The reason why there is so much discussion about rules is because Warhammer Fantasy is fundamentally an imprecise ruleset. It isn’t broken as some people suggest, it’s unclear. This lack of clarity provides the steep learning curve; it doesn’t provide the game with its tactical depth. What depth there is – and let’s be honest, there’s a fair old amount of it – is complicated the further you look into it by being poorly written. It’s like peering into a lake and thinking it deeper than it is because the bottom is so murky.
Conversely, the latest incarnation of 40K is the tightest ruleset that Games Workshop has ever produced. That’s not to say it is flawless – no rulset can claim such a thing – but it offers very little room for interpretation of the rules. 4th Edition was, even by GW’s own admission, a bit of a mess. But they have learned from their mistakes, and provided clear and concise information throughout. I suspect that most of 40K’s naysayers would see this as a distinct lack of depth – why, how will we debate this sentence for 15+ pages on our favourite forum? No, 40K does not lack in depth… it’s just easier to see the bottom.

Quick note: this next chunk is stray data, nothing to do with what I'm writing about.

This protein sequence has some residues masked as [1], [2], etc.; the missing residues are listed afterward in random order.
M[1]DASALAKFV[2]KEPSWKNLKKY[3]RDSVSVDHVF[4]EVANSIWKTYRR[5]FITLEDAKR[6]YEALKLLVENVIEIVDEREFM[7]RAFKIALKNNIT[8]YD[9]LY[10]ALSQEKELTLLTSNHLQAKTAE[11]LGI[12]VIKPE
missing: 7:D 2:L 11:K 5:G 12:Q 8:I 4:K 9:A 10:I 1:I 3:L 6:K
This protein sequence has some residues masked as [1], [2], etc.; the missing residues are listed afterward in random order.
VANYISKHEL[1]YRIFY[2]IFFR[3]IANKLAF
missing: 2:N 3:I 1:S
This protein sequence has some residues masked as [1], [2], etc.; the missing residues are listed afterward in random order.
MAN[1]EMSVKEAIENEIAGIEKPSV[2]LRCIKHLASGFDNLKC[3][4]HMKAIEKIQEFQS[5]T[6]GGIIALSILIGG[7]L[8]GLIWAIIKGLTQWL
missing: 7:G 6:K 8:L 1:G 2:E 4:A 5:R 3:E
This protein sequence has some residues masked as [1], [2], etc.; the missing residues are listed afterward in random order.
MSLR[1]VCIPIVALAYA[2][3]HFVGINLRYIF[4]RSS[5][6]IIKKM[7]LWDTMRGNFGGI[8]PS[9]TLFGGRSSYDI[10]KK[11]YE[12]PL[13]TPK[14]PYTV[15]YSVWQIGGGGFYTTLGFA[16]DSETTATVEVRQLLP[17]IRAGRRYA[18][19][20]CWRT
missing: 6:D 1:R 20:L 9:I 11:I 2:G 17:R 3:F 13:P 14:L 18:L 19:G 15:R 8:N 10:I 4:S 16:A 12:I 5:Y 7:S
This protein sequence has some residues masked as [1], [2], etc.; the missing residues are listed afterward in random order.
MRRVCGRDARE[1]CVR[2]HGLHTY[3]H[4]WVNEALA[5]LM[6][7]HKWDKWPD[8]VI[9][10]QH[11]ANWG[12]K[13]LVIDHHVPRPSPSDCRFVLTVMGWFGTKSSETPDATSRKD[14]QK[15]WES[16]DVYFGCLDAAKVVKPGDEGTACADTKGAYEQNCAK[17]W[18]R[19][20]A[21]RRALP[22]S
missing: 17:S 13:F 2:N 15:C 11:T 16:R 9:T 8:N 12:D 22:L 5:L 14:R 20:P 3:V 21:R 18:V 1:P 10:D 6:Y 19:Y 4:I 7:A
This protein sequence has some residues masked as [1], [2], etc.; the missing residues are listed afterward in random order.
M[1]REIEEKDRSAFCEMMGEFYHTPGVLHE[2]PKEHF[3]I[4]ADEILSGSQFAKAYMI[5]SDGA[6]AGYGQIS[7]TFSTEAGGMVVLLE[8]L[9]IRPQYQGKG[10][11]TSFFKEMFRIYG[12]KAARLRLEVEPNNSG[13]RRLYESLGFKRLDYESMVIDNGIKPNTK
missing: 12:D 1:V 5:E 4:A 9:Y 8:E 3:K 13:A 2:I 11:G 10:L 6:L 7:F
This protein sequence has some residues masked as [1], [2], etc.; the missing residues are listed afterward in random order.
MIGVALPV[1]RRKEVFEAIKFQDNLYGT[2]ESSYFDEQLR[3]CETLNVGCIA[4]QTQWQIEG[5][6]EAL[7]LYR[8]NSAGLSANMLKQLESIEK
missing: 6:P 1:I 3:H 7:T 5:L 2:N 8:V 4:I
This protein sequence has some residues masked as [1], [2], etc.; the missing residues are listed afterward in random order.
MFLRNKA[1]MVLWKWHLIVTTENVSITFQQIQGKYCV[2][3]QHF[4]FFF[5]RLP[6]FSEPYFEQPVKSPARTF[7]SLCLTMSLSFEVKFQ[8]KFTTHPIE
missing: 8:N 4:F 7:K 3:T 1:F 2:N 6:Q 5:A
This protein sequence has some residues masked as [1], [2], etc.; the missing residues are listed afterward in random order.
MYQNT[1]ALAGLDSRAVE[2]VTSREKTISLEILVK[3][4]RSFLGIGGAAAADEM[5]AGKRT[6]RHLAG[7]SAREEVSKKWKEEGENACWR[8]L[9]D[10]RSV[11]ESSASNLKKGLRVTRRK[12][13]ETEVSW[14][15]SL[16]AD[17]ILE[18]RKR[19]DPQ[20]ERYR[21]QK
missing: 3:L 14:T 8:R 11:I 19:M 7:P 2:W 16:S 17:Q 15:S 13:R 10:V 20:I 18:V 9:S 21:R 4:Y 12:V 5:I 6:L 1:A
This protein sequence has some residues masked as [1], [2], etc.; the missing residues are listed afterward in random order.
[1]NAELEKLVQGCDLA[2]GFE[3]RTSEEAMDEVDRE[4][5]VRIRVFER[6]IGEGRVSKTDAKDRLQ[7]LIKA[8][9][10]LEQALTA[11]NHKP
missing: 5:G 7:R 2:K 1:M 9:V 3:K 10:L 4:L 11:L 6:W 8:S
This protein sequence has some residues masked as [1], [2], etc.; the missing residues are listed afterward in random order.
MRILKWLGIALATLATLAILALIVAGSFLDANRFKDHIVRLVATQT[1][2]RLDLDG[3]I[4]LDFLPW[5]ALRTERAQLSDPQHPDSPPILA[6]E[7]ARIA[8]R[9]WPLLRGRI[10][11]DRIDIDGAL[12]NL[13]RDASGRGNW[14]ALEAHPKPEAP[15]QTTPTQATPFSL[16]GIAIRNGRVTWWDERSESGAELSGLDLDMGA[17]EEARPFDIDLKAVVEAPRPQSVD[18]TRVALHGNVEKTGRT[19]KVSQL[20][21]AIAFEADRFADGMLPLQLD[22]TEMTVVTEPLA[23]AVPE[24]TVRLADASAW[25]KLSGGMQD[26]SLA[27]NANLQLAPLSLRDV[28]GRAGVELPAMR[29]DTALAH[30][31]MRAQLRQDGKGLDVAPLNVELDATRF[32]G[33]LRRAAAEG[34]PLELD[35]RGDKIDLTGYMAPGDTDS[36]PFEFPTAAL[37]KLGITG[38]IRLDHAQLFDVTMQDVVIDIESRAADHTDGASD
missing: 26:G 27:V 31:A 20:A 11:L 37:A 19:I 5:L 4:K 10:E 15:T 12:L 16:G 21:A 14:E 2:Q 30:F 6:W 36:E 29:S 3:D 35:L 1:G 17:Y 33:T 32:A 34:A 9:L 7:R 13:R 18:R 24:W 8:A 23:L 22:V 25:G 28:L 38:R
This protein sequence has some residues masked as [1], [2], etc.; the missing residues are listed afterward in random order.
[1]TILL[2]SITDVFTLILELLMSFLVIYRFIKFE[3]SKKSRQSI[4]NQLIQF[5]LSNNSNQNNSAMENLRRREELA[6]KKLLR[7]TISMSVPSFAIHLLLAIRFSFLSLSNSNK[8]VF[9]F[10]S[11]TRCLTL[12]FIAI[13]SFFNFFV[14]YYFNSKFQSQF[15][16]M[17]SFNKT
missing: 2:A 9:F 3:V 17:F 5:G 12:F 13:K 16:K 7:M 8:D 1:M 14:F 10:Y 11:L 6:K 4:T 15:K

Lesson #1: Having a more streamlined ruleset allows you to focus more on the core skills of generalship. You don’t need to spend half your turn discussing an outcome that isn’t covered in the rulebook because chances are it’s already covered. And the times that something odd does occur, you can normally follow a very logical path to reach a mutually agreeable solution. Put simply, it gives you more time to put the rules into practice than arguing back and forth about the definition of the rules.
My second point is to do with the perceived depth inherent in the Fantasy ruleset, and the notion that this is why it is the more rewarding game.